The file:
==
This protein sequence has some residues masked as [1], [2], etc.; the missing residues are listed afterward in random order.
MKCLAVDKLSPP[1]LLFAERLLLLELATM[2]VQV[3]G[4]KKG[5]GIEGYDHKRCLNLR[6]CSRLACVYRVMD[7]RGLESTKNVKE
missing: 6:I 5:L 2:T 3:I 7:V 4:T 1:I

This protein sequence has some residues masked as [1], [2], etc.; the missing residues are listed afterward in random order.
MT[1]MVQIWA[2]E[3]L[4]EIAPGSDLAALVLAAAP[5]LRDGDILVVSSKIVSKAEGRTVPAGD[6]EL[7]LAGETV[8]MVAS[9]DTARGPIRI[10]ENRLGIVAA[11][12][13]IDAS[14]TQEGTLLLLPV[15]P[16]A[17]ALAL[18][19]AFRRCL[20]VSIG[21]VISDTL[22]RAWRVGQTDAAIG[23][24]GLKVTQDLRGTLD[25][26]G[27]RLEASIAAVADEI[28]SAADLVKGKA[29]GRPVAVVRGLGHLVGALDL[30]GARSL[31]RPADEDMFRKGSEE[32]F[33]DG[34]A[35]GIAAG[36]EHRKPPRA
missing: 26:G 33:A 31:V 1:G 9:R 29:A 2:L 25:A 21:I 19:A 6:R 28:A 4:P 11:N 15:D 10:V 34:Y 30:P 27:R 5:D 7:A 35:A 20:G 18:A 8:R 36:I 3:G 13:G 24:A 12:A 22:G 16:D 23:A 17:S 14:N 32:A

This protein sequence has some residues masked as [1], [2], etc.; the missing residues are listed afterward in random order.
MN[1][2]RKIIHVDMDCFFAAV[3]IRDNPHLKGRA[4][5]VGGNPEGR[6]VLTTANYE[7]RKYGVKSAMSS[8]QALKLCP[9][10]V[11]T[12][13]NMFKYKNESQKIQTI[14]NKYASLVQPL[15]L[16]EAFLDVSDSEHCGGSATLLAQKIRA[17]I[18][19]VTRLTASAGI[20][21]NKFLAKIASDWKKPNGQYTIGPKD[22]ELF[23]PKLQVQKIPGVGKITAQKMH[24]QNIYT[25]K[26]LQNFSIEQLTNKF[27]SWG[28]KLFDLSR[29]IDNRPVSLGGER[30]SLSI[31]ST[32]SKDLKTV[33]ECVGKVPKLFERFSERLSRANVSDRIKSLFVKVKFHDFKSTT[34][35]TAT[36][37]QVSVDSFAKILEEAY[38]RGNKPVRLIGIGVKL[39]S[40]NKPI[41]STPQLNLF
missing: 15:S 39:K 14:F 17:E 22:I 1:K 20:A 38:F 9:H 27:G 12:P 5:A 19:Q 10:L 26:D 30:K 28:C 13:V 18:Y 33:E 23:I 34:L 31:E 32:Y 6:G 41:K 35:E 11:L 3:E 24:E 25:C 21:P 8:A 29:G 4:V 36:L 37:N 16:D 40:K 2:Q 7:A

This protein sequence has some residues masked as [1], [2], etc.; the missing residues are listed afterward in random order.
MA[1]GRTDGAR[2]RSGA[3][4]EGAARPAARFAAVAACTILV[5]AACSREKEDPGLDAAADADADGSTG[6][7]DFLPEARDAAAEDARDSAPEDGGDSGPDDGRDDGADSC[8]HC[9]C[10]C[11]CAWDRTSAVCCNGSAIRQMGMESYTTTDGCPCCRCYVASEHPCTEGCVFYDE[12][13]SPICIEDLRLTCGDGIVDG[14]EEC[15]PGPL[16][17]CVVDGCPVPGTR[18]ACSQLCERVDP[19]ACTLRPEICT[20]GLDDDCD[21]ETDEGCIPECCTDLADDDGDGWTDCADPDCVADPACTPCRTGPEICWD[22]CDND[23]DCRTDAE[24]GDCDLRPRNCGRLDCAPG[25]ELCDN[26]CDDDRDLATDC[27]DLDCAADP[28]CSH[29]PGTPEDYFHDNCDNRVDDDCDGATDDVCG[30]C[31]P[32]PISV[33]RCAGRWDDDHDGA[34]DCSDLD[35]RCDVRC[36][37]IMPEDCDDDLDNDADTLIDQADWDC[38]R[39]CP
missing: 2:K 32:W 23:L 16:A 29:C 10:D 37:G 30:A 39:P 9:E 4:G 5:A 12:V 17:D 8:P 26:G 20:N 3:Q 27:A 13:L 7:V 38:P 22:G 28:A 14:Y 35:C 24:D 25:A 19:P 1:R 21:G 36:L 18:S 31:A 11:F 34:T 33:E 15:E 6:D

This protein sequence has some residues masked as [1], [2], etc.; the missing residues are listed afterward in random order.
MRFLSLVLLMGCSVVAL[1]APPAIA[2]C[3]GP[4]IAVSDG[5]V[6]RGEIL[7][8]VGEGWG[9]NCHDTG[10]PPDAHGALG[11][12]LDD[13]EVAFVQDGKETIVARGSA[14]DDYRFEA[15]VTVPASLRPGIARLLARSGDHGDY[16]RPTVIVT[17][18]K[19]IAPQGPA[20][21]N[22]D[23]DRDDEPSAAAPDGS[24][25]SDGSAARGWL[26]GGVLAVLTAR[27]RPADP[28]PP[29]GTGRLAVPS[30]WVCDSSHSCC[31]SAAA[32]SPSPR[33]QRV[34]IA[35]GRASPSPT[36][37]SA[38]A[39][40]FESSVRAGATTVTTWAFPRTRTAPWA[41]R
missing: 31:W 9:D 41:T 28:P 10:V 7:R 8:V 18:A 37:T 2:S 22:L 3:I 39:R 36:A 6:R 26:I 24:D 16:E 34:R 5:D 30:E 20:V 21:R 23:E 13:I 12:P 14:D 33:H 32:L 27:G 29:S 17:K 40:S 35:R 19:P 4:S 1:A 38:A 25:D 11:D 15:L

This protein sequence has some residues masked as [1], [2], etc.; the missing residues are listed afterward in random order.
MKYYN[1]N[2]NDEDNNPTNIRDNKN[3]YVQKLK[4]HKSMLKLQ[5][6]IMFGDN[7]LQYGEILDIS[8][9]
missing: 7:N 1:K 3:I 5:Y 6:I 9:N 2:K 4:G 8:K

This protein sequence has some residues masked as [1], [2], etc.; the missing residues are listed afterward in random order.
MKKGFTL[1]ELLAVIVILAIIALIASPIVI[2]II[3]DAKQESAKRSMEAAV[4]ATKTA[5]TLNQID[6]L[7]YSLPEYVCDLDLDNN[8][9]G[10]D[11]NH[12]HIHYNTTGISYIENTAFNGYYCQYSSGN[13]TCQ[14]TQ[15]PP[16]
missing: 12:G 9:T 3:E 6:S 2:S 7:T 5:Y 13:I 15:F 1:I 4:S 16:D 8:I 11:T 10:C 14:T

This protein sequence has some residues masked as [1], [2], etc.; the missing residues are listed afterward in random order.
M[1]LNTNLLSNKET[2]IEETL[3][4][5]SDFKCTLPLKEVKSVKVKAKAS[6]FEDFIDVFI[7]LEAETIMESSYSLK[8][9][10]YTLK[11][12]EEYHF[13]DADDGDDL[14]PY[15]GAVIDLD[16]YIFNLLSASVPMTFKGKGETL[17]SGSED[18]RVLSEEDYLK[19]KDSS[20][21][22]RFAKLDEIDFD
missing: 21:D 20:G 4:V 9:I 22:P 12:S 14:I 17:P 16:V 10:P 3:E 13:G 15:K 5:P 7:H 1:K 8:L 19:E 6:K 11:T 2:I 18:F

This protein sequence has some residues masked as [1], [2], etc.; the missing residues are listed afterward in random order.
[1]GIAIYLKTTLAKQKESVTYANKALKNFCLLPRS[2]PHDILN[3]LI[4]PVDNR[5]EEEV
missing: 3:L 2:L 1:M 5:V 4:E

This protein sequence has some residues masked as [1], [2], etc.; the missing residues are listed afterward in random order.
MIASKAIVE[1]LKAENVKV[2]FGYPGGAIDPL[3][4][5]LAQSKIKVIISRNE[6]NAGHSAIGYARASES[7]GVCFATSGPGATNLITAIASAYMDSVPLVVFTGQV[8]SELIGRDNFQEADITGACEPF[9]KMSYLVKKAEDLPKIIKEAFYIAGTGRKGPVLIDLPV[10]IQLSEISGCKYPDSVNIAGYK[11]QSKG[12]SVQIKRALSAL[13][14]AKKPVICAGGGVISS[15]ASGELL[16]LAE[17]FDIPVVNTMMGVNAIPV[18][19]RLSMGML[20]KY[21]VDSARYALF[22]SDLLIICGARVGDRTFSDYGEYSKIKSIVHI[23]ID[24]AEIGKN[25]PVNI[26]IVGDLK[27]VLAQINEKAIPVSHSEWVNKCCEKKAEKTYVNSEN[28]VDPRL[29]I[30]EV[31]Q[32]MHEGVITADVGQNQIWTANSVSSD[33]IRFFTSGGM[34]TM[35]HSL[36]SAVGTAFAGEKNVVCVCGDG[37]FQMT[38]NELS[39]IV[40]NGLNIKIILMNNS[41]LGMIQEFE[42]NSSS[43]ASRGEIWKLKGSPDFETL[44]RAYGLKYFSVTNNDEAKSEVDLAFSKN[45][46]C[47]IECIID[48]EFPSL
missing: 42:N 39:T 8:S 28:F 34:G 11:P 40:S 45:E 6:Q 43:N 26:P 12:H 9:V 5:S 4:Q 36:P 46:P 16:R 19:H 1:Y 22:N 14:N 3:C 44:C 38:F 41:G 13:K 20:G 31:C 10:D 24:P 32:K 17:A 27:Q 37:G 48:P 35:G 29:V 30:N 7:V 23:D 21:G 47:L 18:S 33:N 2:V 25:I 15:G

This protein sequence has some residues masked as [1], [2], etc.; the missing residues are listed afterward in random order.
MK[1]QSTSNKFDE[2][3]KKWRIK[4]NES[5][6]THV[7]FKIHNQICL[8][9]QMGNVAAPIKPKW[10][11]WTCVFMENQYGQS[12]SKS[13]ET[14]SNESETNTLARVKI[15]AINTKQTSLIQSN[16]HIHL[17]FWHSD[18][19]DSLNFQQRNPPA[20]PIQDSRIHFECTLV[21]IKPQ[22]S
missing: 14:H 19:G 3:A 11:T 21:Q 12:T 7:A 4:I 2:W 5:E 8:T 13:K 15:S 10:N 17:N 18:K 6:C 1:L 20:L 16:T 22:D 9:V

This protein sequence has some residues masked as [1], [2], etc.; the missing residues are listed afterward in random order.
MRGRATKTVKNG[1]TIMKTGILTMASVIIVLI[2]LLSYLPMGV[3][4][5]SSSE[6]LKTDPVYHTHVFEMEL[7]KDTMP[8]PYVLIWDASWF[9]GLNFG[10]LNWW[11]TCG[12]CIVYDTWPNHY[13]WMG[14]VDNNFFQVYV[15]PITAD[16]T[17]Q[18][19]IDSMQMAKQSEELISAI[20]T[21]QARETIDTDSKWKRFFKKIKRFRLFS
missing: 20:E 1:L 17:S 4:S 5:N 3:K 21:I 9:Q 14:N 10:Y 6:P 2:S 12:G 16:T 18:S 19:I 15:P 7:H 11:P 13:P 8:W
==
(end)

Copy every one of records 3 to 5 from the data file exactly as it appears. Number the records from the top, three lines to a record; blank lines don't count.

This protein sequence has some residues masked as [1], [2], etc.; the missing residues are listed afterward in random order.
MN[1][2]RKIIHVDMDCFFAAV[3]IRDNPHLKGRA[4][5]VGGNPEGR[6]VLTTANYE[7]RKYGVKSAMSS[8]QALKLCP[9][10]V[11]T[12][13]NMFKYKNESQKIQTI[14]NKYASLVQPL[15]L[16]EAFLDVSDSEHCGGSATLLAQKIRA[17]I[18][19]VTRLTASAGI[20][21]NKFLAKIASDWKKPNGQYTIGPKD[22]ELF[23]PKLQVQKIPGVGKITAQKMH[24]QNIYT[25]K[26]LQNFSIEQLTNKF[27]SWG[28]KLFDLSR[29]IDNRPVSLGGER[30]SLSI[31]ST[32]SKDLKTV[33]ECVGKVPKLFERFSERLSRANVSDRIKSLFVKVKFHDFKSTT[34][35]TAT[36][37]QVSVDSFAKILEEAY[38]RGNKPVRLIGIGVKL[39]S[40]NKPI[41]STPQLNLF
missing: 15:S 39:K 14:F 17:E 22:I 1:K 20:A 38:F 9:H 27:G 12:P 5:A 19:Q 10:L 26:D 30:K 28:C 13:V 18:Y 33:E 23:I 34:L 31:E 32:Y 6:G 41:K 35:E 11:L 3:E 24:E 25:C 21:P 8:A 29:G 4:V 36:L 37:N 16:D 40:K 2:Q 7:A

This protein sequence has some residues masked as [1], [2], etc.; the missing residues are listed afterward in random order.
MA[1]GRTDGAR[2]RSGA[3][4]EGAARPAARFAAVAACTILV[5]AACSREKEDPGLDAAADADADGSTG[6][7]DFLPEARDAAAEDARDSAPEDGGDSGPDDGRDDGADSC[8]HC[9]C[10]C[11]CAWDRTSAVCCNGSAIRQMGMESYTTTDGCPCCRCYVASEHPCTEGCVFYDE[12][13]SPICIEDLRLTCGDGIVDG[14]EEC[15]PGPL[16][17]CVVDGCPVPGTR[18]ACSQLCERVDP[19]ACTLRPEICT[20]GLDDDCD[21]ETDEGCIPECCTDLADDDGDGWTDCADPDCVADPACTPCRTGPEICWD[22]CDND[23]DCRTDAE[24]GDCDLRPRNCGRLDCAPG[25]ELCDN[26]CDDDRDLATDC[27]DLDCAADP[28]CSH[29]PGTPEDYFHDNCDNRVDDDCDGATDDVCG[30]C[31]P[32]PISV[33]RCAGRWDDDHDGA[34]DCSDLD[35]RCDVRC[36][37]IMPEDCDDDLDNDADTLIDQADWDC[38]R[39]CP
missing: 2:K 32:W 23:L 16:A 29:C 10:D 37:G 30:A 39:P 9:E 4:G 5:A 12:V 17:D 8:P 26:G 20:N 3:Q 27:A 13:L 7:V 38:P 22:G 28:A 14:Y 35:C 24:D 25:A 19:P 1:R 21:G 36:L 18:S 31:A 11:F 34:T 33:E 15:E 6:D

This protein sequence has some residues masked as [1], [2], etc.; the missing residues are listed afterward in random order.
MRFLSLVLLMGCSVVAL[1]APPAIA[2]C[3]GP[4]IAVSDG[5]V[6]RGEIL[7][8]VGEGWG[9]NCHDTG[10]PPDAHGALG[11][12]LDD[13]EVAFVQDGKETIVARGSA[14]DDYRFEA[15]VTVPASLRPGIARLLARSGDHGDY[16]RPTVIVT[17][18]K[19]IAPQGPA[20][21]N[22]D[23]DRDDEPSAAAPDGS[24][25]SDGSAARGWL[26]GGVLAVLTAR[27]RPADP[28]PP[29]GTGRLAVPS[30]WVCDSSHSCC[31]SAAA[32]SPSPR[33]QRV[34]IA[35]GRASPSPT[36][37]SA[38]A[39][40]FESSVRAGATTVTTWAFPRTRTAPWA[41]R
missing: 31:W 9:D 41:T 28:P 10:V 7:R 8:V 18:A 37:T 2:S 22:L 3:I 39:R 36:A 6:R 26:I 24:D 16:E 34:R 5:D 30:E 20:V 21:R 23:E 13:I 12:P 14:D 33:H 32:L 27:G 29:S 17:K 40:S 35:R 19:P 4:S 1:A 38:A 25:D 11:D 15:L